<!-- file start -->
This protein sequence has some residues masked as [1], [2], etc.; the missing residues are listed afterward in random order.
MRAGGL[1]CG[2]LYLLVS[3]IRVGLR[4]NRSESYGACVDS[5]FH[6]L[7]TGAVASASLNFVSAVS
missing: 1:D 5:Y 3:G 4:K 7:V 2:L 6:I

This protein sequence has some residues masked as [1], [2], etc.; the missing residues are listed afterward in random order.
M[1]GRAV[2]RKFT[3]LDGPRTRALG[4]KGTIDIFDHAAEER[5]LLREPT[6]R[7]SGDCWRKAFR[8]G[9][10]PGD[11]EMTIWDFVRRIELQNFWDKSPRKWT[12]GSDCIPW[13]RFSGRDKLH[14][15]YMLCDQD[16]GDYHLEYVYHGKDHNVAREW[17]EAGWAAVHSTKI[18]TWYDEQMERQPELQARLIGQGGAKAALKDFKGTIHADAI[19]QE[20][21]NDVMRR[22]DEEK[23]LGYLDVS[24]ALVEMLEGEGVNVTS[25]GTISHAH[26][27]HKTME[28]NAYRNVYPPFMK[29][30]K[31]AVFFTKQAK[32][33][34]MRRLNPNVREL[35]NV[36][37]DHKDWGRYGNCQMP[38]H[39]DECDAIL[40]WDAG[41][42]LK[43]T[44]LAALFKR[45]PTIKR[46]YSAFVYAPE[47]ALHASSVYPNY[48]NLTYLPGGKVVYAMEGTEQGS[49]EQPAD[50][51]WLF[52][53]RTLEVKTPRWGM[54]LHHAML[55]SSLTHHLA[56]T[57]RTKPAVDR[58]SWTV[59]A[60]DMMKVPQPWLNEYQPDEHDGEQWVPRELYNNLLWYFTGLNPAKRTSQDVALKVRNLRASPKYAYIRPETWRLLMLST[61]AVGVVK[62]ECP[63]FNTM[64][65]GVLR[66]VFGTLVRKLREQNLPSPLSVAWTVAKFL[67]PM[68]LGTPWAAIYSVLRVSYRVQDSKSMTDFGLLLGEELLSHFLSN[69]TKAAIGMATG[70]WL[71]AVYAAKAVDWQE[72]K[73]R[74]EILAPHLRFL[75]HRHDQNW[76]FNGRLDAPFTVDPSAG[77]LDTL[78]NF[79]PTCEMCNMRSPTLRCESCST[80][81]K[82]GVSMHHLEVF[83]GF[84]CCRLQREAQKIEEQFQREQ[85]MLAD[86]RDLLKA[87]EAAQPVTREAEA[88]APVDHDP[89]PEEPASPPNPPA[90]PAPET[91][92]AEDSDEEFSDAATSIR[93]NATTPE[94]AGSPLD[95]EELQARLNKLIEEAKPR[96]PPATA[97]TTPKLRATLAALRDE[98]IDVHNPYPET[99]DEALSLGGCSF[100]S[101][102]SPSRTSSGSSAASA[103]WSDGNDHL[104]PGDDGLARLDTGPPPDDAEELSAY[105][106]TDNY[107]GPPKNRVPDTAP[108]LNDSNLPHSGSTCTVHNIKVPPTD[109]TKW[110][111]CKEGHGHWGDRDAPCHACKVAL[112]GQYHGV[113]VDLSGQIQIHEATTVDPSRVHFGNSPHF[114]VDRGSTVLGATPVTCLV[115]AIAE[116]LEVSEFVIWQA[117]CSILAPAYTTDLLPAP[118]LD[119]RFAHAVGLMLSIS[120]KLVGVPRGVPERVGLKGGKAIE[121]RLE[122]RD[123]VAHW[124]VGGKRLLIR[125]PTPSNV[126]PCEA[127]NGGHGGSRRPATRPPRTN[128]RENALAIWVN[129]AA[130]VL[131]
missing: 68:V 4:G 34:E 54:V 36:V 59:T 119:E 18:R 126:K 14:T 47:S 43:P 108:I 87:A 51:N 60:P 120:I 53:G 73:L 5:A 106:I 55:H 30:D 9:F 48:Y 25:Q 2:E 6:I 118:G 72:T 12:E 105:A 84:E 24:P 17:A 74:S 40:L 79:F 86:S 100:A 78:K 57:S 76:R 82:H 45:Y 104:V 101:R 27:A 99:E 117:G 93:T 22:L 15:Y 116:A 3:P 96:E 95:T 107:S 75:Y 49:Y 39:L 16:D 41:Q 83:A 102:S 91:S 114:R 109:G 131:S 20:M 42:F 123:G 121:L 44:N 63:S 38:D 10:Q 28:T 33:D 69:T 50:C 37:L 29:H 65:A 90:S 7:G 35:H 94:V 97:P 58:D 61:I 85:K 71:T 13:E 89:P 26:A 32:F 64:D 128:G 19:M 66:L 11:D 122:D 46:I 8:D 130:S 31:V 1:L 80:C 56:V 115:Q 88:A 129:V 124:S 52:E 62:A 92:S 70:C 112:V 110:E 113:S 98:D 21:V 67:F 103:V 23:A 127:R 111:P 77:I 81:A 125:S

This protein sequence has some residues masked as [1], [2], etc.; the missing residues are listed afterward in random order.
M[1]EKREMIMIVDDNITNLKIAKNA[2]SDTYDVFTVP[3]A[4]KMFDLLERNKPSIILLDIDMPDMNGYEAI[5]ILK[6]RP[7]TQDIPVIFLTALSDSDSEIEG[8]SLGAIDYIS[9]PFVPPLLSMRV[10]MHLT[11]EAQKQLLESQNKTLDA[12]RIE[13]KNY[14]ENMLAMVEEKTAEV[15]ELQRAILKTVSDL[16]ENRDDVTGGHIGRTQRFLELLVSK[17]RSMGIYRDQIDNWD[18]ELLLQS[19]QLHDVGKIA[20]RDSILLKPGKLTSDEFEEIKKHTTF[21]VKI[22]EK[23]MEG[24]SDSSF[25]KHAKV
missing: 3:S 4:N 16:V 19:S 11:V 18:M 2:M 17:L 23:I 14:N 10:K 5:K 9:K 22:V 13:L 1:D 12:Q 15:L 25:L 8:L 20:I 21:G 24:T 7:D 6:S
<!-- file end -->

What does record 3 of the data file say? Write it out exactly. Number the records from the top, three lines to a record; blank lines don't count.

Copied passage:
This protein sequence has some residues masked as [1], [2], etc.; the missing residues are listed afterward in random order.
M[1]EKREMIMIVDDNITNLKIAKNA[2]SDTYDVFTVP[3]A[4]KMFDLLERNKPSIILLDIDMPDMNGYEAI[5]ILK[6]RP[7]TQDIPVIFLTALSDSDSEIEG[8]SLGAIDYIS[9]PFVPPLLSMRV[10]MHLT[11]EAQKQLLESQNKTLDA[12]RIE[13]KNY[14]ENMLAMVEEKTAEV[15]ELQRAILKTVSDL[16]ENRDDVTGGHIGRTQRFLELLVSK[17]RSMGIYRDQIDNWD[18]ELLLQS[19]QLHDVGKIA[20]RDSILLKPGKLTSDEFEEIKKHTTF[21]VKI[22]EK[23]MEG[24]SDSSF[25]KHAKV
missing: 3:S 4:N 16:V 19:S 11:V 18:M 2:M 17:L 23:I 14:N 10:K 5:K 9:K 22:V 13:L 1:D 12:Q 15:L 25:L 8:L 20:I 21:G 24:T 7:D 6:S